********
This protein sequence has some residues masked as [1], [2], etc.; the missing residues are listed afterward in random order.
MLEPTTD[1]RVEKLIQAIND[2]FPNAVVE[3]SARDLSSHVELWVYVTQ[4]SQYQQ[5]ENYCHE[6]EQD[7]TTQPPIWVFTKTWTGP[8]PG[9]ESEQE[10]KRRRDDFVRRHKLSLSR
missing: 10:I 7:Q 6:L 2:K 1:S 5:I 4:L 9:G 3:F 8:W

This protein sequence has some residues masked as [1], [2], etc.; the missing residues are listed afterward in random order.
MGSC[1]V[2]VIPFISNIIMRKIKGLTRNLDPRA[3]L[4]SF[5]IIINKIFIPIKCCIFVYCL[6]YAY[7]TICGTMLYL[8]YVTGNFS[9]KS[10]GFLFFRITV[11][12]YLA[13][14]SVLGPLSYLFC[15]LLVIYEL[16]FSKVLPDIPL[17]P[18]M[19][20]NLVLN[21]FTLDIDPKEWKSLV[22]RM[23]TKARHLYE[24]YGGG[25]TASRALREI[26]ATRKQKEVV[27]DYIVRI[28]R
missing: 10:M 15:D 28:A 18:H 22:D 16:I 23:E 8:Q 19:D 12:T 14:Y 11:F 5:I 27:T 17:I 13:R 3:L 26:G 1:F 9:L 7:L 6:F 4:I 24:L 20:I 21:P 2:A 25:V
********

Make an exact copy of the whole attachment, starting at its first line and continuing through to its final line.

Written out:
This protein sequence has some residues masked as [1], [2], etc.; the missing residues are listed afterward in random order.
MLEPTTD[1]RVEKLIQAIND[2]FPNAVVE[3]SARDLSSHVELWVYVTQ[4]SQYQQ[5]ENYCHE[6]EQD[7]TTQPPIWVFTKTWTGP[8]PG[9]ESEQE[10]KRRRDDFVRRHKLSLSR
missing: 10:I 7:Q 6:L 2:K 1:S 5:I 4:L 9:G 3:F 8:W

This protein sequence has some residues masked as [1], [2], etc.; the missing residues are listed afterward in random order.
MGSC[1]V[2]VIPFISNIIMRKIKGLTRNLDPRA[3]L[4]SF[5]IIINKIFIPIKCCIFVYCL[6]YAY[7]TICGTMLYL[8]YVTGNFS[9]KS[10]GFLFFRITV[11][12]YLA[13][14]SVLGPLSYLFC[15]LLVIYEL[16]FSKVLPDIPL[17]P[18]M[19][20]NLVLN[21]FTLDIDPKEWKSLV[22]RM[23]TKARHLYE[24]YGGG[25]TASRALREI[26]ATRKQKEVV[27]DYIVRI[28]R
missing: 10:M 15:D 28:A 18:H 22:D 16:I 23:E 8:Q 19:D 12:T 14:Y 11:F 5:I 27:T 17:I 13:R 3:L 26:G 1:F 9:L 7:L 6:F 4:I 24:L 20:I 21:P 2:A 25:V